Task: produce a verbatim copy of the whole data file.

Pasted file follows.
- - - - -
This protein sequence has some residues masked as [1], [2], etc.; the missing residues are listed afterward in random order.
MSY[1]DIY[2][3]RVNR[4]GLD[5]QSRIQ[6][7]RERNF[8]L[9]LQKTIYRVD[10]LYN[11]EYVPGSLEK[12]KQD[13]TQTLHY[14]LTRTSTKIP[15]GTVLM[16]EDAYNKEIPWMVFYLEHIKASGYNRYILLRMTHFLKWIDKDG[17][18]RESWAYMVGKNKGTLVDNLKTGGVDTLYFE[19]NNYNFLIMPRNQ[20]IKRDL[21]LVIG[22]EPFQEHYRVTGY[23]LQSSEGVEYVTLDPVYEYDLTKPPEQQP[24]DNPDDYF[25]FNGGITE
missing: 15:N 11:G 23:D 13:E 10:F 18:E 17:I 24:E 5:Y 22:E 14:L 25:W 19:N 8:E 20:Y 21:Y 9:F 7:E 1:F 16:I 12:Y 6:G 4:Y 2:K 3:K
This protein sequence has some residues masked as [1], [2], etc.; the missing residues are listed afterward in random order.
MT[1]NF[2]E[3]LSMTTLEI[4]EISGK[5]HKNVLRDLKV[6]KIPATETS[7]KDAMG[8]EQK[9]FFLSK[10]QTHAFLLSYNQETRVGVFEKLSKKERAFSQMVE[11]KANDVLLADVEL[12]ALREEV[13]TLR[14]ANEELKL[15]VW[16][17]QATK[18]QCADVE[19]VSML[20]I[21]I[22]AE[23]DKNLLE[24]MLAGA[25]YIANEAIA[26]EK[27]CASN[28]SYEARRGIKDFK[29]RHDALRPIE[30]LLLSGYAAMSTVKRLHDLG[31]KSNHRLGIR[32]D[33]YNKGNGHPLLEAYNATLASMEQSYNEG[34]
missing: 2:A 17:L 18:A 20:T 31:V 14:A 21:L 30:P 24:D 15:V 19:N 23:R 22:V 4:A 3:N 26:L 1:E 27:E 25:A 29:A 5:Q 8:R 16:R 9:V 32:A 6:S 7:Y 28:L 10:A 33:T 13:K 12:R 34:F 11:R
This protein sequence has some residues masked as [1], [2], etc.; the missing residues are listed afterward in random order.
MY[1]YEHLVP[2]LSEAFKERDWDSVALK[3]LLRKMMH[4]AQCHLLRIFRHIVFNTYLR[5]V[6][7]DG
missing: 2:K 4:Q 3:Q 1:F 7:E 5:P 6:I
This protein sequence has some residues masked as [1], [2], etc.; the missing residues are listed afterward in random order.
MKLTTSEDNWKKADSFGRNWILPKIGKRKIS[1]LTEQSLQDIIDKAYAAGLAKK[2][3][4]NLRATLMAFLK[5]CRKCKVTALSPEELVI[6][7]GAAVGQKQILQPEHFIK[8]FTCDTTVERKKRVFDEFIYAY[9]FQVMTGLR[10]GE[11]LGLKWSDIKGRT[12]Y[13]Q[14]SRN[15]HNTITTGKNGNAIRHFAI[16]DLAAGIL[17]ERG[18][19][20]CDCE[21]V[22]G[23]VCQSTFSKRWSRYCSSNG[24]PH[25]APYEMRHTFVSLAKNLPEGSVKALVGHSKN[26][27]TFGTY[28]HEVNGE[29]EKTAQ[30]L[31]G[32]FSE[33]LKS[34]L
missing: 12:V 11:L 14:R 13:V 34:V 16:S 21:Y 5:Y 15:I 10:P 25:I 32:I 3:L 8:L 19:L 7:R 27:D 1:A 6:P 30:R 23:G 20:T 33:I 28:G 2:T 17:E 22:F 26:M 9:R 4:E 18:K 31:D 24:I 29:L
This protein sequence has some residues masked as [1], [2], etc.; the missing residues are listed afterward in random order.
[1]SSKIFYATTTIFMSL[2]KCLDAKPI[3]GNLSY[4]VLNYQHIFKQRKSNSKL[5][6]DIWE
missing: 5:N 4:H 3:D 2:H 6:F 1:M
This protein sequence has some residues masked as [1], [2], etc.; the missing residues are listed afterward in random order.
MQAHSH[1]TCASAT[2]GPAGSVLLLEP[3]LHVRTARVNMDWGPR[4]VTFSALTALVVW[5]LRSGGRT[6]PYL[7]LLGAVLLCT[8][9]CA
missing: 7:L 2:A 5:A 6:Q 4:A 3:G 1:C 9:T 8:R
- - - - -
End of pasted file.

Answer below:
This protein sequence has some residues masked as [1], [2], etc.; the missing residues are listed afterward in random order.
MSY[1]DIY[2][3]RVNR[4]GLD[5]QSRIQ[6][7]RERNF[8]L[9]LQKTIYRVD[10]LYN[11]EYVPGSLEK[12]KQD[13]TQTLHY[14]LTRTSTKIP[15]GTVLM[16]EDAYNKEIPWMVFYLEHIKASGYNRYILLRMTHFLKWIDKDG[17][18]RESWAYMVGKNKGTLVDNLKTGGVDTLYFE[19]NNYNFLIMPRNQ[20]IKRDL[21]LVIG[22]EPFQEHYRVTGY[23]LQSSEGVEYVTLDPVYEYDLTKPPEQQP[24]DNPDDYF[25]FNGGITE
missing: 15:N 11:G 23:D 13:E 10:F 18:E 17:I 24:E 5:Y 22:E 14:L 25:W 19:N 8:E 20:Y 21:Y 9:F 7:E 1:F 16:I 12:Y 6:G 4:Y 2:K 3:K
This protein sequence has some residues masked as [1], [2], etc.; the missing residues are listed afterward in random order.
MT[1]NF[2]E[3]LSMTTLEI[4]EISGK[5]HKNVLRDLKV[6]KIPATETS[7]KDAMG[8]EQK[9]FFLSK[10]QTHAFLLSYNQETRVGVFEKLSKKERAFSQMVE[11]KANDVLLADVEL[12]ALREEV[13]TLR[14]ANEELKL[15]VW[16][17]QATK[18]QCADVE[19]VSML[20]I[21]I[22]AE[23]DKNLLE[24]MLAGA[25]YIANEAIA[26]EK[27]CASN[28]SYEARRGIKDFK[29]RHDALRPIE[30]LLLSGYAAMSTVKRLHDLG[31]KSNHRLGIR[32]D[33]YNKGNGHPLLEAYNATLASMEQSYNEG[34]
missing: 2:A 17:L 18:A 20:T 31:V 14:A 21:L 30:P 24:D 15:V 19:N 23:R 22:V 4:A 3:N 26:L 1:E 27:E 25:A 29:A 5:Q 8:R 16:R 9:V 32:A 6:S 7:Y 28:L 10:A 33:T 13:K 12:R 34:F 11:R
This protein sequence has some residues masked as [1], [2], etc.; the missing residues are listed afterward in random order.
MY[1]YEHLVP[2]LSEAFKERDWDSVALK[3]LLRKMMH[4]AQCHLLRIFRHIVFNTYLR[5]V[6][7]DG
missing: 2:K 4:Q 3:Q 1:F 7:E 5:P 6:I
This protein sequence has some residues masked as [1], [2], etc.; the missing residues are listed afterward in random order.
MKLTTSEDNWKKADSFGRNWILPKIGKRKIS[1]LTEQSLQDIIDKAYAAGLAKK[2][3][4]NLRATLMAFLK[5]CRKCKVTALSPEELVI[6][7]GAAVGQKQILQPEHFIK[8]FTCDTTVERKKRVFDEFIYAY[9]FQVMTGLR[10]GE[11]LGLKWSDIKGRT[12]Y[13]Q[14]SRN[15]HNTITTGKNGNAIRHFAI[16]DLAAGIL[17]ERG[18][19][20]CDCE[21]V[22]G[23]VCQSTFSKRWSRYCSSNG[24]PH[25]APYEMRHTFVSLAKNLPEGSVKALVGHSKN[26][27]TFGTY[28]HEVNGE[29]EKTAQ[30]L[31]G[32]FSE[33]LKS[34]L
missing: 12:V 11:L 14:R 13:V 34:V 16:S 21:Y 5:Y 15:I 10:P 25:I 32:I 3:L 8:L 19:L 7:R 27:D 1:A 6:P 30:R 23:G 20:T 33:I 28:G 2:T 17:E 22:F 26:M 9:R 4:E 18:K 31:D 24:I 29:L
This protein sequence has some residues masked as [1], [2], etc.; the missing residues are listed afterward in random order.
[1]SSKIFYATTTIFMSL[2]KCLDAKPI[3]GNLSY[4]VLNYQHIFKQRKSNSKL[5][6]DIWE
missing: 5:N 4:H 3:D 2:H 6:F 1:M
This protein sequence has some residues masked as [1], [2], etc.; the missing residues are listed afterward in random order.
MQAHSH[1]TCASAT[2]GPAGSVLLLEP[3]LHVRTARVNMDWGPR[4]VTFSALTALVVW[5]LRSGGRT[6]PYL[7]LLGAVLLCT[8][9]CA
missing: 7:L 2:A 5:A 6:Q 4:A 3:G 1:C 9:T 8:R